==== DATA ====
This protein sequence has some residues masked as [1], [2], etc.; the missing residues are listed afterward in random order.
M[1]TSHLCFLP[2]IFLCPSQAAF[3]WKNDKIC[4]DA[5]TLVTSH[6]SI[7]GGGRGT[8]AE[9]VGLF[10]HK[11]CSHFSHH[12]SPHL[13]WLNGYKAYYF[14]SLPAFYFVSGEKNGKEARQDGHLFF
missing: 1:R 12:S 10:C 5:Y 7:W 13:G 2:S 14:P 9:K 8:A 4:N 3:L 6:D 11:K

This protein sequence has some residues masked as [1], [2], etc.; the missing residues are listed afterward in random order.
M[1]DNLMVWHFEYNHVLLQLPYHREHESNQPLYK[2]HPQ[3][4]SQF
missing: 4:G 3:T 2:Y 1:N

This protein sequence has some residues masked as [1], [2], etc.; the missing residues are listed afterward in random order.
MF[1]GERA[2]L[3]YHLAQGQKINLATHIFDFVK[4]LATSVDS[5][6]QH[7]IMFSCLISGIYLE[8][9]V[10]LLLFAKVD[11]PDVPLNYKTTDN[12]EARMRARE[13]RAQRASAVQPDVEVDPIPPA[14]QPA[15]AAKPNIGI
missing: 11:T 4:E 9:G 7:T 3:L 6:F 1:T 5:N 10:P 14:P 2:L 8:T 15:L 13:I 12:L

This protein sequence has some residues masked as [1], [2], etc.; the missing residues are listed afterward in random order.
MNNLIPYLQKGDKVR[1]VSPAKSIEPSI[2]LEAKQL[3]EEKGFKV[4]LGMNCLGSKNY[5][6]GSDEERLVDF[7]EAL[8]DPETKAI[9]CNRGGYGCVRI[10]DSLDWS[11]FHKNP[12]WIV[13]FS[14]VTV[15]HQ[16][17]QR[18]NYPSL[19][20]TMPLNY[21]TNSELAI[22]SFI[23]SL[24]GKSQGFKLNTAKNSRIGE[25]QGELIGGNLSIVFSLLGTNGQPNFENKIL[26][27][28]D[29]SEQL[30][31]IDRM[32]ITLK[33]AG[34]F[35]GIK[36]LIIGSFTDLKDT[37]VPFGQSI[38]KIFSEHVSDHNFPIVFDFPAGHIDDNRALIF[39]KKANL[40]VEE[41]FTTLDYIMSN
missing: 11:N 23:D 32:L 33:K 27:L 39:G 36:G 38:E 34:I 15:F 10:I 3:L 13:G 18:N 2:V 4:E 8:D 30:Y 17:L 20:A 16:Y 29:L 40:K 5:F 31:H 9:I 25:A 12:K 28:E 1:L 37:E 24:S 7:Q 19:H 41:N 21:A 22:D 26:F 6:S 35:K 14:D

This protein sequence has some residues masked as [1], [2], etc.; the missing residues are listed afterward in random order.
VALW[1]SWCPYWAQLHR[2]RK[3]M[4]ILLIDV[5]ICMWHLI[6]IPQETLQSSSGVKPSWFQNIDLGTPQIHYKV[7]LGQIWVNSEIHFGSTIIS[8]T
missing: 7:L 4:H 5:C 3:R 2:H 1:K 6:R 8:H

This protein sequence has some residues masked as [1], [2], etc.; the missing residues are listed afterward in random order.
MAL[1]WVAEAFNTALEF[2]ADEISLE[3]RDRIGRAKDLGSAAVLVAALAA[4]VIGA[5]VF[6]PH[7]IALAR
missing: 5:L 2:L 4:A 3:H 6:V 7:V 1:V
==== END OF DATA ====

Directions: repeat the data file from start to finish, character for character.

This protein sequence has some residues masked as [1], [2], etc.; the missing residues are listed afterward in random order.
M[1]TSHLCFLP[2]IFLCPSQAAF[3]WKNDKIC[4]DA[5]TLVTSH[6]SI[7]GGGRGT[8]AE[9]VGLF[10]HK[11]CSHFSHH[12]SPHL[13]WLNGYKAYYF[14]SLPAFYFVSGEKNGKEARQDGHLFF
missing: 1:R 12:S 10:C 5:Y 7:W 13:G 2:S 14:P 9:K 8:A 4:N 3:L 6:D 11:K

This protein sequence has some residues masked as [1], [2], etc.; the missing residues are listed afterward in random order.
M[1]DNLMVWHFEYNHVLLQLPYHREHESNQPLYK[2]HPQ[3][4]SQF
missing: 4:G 3:T 2:Y 1:N

This protein sequence has some residues masked as [1], [2], etc.; the missing residues are listed afterward in random order.
MF[1]GERA[2]L[3]YHLAQGQKINLATHIFDFVK[4]LATSVDS[5][6]QH[7]IMFSCLISGIYLE[8][9]V[10]LLLFAKVD[11]PDVPLNYKTTDN[12]EARMRARE[13]RAQRASAVQPDVEVDPIPPA[14]QPA[15]AAKPNIGI
missing: 11:T 4:E 9:G 7:T 3:L 6:F 1:T 5:N 10:P 14:P 2:L 8:T 15:L 13:I 12:L

This protein sequence has some residues masked as [1], [2], etc.; the missing residues are listed afterward in random order.
MNNLIPYLQKGDKVR[1]VSPAKSIEPSI[2]LEAKQL[3]EEKGFKV[4]LGMNCLGSKNY[5][6]GSDEERLVDF[7]EAL[8]DPETKAI[9]CNRGGYGCVRI[10]DSLDWS[11]FHKNP[12]WIV[13]FS[14]VTV[15]HQ[16][17]QR[18]NYPSL[19][20]TMPLNY[21]TNSELAI[22]SFI[23]SL[24]GKSQGFKLNTAKNSRIGE[25]QGELIGGNLSIVFSLLGTNGQPNFENKIL[26][27][28]D[29]SEQL[30][31]IDRM[32]ITLK[33]AG[34]F[35]GIK[36]LIIGSFTDLKDT[37]VPFGQSI[38]KIFSEHVSDHNFPIVFDFPAGHIDDNRALIF[39]KKANL[40]VEE[41]FTTLDYIMSN
missing: 11:N 23:D 32:L 33:K 27:L 39:G 36:G 38:E 34:I 15:F 10:I 3:L 13:G 18:N 2:V 4:E 8:D 30:Y 17:L 20:A 16:Y 29:L 40:K 5:F 31:H 9:I 25:A 12:K 28:E 1:L 37:E 24:S 7:Q 19:H 41:N 21:A 22:D 26:F 6:S 35:K 14:D

This protein sequence has some residues masked as [1], [2], etc.; the missing residues are listed afterward in random order.
VALW[1]SWCPYWAQLHR[2]RK[3]M[4]ILLIDV[5]ICMWHLI[6]IPQETLQSSSGVKPSWFQNIDLGTPQIHYKV[7]LGQIWVNSEIHFGSTIIS[8]T
missing: 7:L 4:H 5:C 3:R 2:H 1:K 6:R 8:H

This protein sequence has some residues masked as [1], [2], etc.; the missing residues are listed afterward in random order.
MAL[1]WVAEAFNTALEF[2]ADEISLE[3]RDRIGRAKDLGSAAVLVAALAA[4]VIGA[5]VF[6]PH[7]IALAR
missing: 5:L 2:L 4:A 3:H 6:V 7:V 1:V